Pharmacogenomics, the study and development of compounds according to how an individual’s genes affects the body’s response to drugs, holds enormous promise for increasing the safety and efficiency of drug development while decreasing adverse reactions and the trial-and-error nature of drug prescription. However, pharmacogenomics may not be the panacea for all development and prescription problems. This article explores some of the obstacles to pharmacogenomic advancement including industry reluctance to pursue research because of potentially prohibitive costs associated with developing products and legal liability concerns. The implications pharmacogenomics has for drug research and development as well as various areas of law will be discussed in light of current FDA regulation and guidance and the Orphan Drug Act. An ideal system will advance, rather than hinder, appropriate technological progress while protecting the rights of individuals and ensuring that they receive the best medical treatment available.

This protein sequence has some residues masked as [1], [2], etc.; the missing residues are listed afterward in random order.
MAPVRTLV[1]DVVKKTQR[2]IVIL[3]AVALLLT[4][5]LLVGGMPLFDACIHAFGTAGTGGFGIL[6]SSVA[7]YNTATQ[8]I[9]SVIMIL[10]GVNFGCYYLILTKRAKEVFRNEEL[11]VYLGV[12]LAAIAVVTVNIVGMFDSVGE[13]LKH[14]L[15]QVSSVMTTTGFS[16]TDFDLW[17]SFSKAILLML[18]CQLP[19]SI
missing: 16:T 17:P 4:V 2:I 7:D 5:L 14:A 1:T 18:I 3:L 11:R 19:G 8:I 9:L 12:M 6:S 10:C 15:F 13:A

Valerie Gutmann Koch,
Incentivizing the Utilization of Pharmacogenomics in Drug Development,
J. Health Care L. & Pol'y
Available at: http://scholarship.kentlaw.iit.edu/fac_schol/317